By SANDY CLARKE
Whenever we find ourselves feeling down, we will invariably encounter well-meaning people who are quick to offer up advice along the lines of: “Don’t worry – be happy!”
As we all strive diligently in the pursuit of happiness, there’s a tendency to dismiss or suppress unpleasant emotions as though they are unnatural glitches in the rich tapestry of the human experience.
Happiness, positivity and well-being are currently hot buzzwords. From the office space to our homes, everything should be geared towards the pleasant and the joyful.
As with any other social trend, many of us feel compelled to fit in with the current fad lest we be unfairly labelled.
But before we head to our “happy place”, it’s worth considering that there are benefits to our so-called negative emotions, and that trying to be happy when we feel anything but, can do more harm than good.
Is happiness overrated?
All of our emotions play a functional role in our lives. To deny unpleasant emotions by suppressing them is like sending them to the back of our minds to work out: they only come back stronger.
Researchers at the University of Melbourne suggested that, in countries that place a premium on happiness, depression rates are higher than in countries where happiness comes as a result of, for example, carrying out meaningful work or enjoying healthy relationships.
In an interview with the Daily Mail (United Kingdom), social psychologist, Dr Brock Bastian explained, “Rather than being the by-product of a life well-lived, feeling happy has become a goal in itself. Smiling faces beam at us from social media and happiness gurus flog their latest emotional quick fixes.”
The positivity of negative emotions
As part of a series of workshops I conducted with Dr Eugene Tee at HELP University, we explored the positivity of “negative” emotions and how they often function to serve in our best interests.
We looked at one study that found that individuals who suffer from seasonal affective disorder (SAD) made more conservative financial decisions during winter than non-SAD sufferers.
In other words, sadness and depression can lead us to make decisions that minimise potential losses and thus enhance self-preservation.
Another study showed that people who experience a “healthy level” of neuroticism (high sensitivity and reactivity to unpleasant emotions) along with high levels of conscientiousness were more likely to find illnesses and diseases earlier as a result of hypochondriac tendencies.
Anger – an emotion most of us strive to avoid – can actually make us appear more competent and self-assured compared to people who show fear or sadness.
It can also help us to gain the upper hand in negotiations and people are often compelled to offer larger concessions to angry opponents compared to those who are happy.
Don’t ignore your emotions
The point here is not that we should allow our unpleasant emotions to be in complete control. We certainly need to cultivate more positive emotions for our psychological well-being to thrive.
But we should also understand – and accept – the full range of our natural emotions, including those we deem to be unpleasant, and develop an awareness of when they serve a purpose and when they are destructive.
By attempting to inoculate ourselves against our negative emotions, we actually create more suffering.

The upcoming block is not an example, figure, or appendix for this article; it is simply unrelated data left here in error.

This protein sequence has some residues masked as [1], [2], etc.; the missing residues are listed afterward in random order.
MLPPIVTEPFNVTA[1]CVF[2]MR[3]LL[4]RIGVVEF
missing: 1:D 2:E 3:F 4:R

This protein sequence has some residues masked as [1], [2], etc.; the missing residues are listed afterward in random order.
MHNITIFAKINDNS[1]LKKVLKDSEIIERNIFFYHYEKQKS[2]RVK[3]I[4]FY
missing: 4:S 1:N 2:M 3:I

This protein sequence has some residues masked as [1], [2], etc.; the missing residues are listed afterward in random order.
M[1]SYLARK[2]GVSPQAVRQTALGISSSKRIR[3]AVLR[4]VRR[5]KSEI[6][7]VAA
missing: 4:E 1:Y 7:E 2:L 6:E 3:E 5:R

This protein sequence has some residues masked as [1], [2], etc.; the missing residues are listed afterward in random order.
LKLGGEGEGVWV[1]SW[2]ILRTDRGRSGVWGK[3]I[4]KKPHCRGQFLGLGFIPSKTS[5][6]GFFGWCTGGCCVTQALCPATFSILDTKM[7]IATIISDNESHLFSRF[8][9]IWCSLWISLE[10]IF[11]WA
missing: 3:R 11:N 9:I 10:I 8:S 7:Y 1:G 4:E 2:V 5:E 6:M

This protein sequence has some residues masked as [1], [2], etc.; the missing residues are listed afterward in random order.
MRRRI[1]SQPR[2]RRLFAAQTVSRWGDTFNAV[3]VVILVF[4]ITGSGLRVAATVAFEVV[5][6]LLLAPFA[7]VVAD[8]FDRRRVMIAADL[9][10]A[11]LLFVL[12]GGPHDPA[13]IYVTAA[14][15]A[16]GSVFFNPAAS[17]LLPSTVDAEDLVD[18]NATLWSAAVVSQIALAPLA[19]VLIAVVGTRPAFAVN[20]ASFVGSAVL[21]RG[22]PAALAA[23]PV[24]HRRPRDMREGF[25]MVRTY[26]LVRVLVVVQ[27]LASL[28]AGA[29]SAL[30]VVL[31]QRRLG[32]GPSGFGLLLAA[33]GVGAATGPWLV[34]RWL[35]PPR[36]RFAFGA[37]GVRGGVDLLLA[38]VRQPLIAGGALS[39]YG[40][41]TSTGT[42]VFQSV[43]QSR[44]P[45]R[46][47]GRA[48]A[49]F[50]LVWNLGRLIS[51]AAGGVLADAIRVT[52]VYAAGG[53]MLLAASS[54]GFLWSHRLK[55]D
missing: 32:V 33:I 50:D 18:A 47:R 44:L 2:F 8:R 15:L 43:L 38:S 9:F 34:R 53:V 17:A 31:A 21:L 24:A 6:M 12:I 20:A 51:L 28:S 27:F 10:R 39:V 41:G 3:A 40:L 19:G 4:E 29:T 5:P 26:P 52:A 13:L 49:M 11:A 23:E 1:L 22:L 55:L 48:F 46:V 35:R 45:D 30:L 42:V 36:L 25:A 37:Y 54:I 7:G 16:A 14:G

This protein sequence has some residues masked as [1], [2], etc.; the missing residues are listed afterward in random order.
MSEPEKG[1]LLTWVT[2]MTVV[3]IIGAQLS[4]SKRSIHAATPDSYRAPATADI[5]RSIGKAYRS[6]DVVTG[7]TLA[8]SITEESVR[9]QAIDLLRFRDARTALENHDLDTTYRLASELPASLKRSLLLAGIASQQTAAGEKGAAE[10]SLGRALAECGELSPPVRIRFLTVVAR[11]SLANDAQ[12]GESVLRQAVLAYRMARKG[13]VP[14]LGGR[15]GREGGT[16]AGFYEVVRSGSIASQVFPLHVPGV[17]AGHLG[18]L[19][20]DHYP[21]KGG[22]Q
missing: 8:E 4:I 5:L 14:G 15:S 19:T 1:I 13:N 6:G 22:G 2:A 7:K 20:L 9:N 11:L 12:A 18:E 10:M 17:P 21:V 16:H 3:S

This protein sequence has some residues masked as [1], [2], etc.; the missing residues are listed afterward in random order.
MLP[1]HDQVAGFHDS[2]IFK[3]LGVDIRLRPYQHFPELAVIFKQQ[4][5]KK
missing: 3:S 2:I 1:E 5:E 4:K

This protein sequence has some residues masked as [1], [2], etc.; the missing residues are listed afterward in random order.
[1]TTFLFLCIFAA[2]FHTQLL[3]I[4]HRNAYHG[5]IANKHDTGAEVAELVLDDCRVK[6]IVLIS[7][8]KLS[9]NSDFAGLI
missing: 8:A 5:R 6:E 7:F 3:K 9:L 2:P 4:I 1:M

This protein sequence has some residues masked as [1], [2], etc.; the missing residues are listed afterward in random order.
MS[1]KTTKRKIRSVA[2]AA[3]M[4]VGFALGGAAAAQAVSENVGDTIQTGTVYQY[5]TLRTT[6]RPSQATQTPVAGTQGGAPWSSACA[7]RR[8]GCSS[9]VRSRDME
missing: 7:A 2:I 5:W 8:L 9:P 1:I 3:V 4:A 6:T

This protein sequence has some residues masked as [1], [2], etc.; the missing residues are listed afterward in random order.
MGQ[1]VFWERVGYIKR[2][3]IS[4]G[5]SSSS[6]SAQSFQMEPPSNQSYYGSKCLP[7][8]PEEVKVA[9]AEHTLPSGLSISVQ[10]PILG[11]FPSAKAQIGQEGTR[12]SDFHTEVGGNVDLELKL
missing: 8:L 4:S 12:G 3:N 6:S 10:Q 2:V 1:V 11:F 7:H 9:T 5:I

It’s partly because we’re trying to ignore a very real part of who we are. It’s also because the societal pressure to always be happy means that we gain very little experience in engaging effectively with unpleasant feelings.
This unhelpful norm could arguably be part of the reason for the continuing work-related stress and low levels of employee engagement.
Pretending to be happy when we’re not is simply counter-productive, often to significant degrees.
Besides, trying to cultivate happiness on a superficial level has short-lived results, because we tend to look for happiness in all the wrong ways (e.g. “Once I get the new iPhone, then I’ll be happy!” or “I just need a holiday in Bali, then I’ll be fine.”).
Embrace all your emotions
As Russ Harris notes in his book, The Happiness Trap, “The more we try to avoid the basic reality that all human life involves pain, the more we are likely to struggle with that pain when it arises, thereby creating even more suffering.”
Authentic happiness then starts from the point of developing an awareness and acceptance of the full range of our emotions, and then being able to see them as functional rather than trying to box them up as “good” or “bad”.
Emotions are neither helpful nor unhelpful – it’s how we view and use them that determines how we feel.
All in all
The World Health Organisation has described health as “not merely the absence of disease or infirmity but a positive state of complete physical, mental and social well-being.”
If business leaders are to help tackle work-related stress, a good place to start would be to review any superficial programmes and practices geared towards well-being, and to instead look into ways of truly nurturing authentic happiness within their employees.
Sandy is currently writing a book on mindfulness and emotions with Dr Eugene Tee, and they both conduct a series of workshops centred on mindfulness and well-being. To share your thoughts on negative emotions, email us at firstname.lastname@example.org. We’ll like to hear from you! To engage Leaderonomics for your organisational needs, write to email@example.com.
Remember the animation Inside Out? The story threw up a number of thought-provoking questions about the way we process emotions, and how that changes during our journey from being a child to adulthood. To learn some lessons from the story, click below: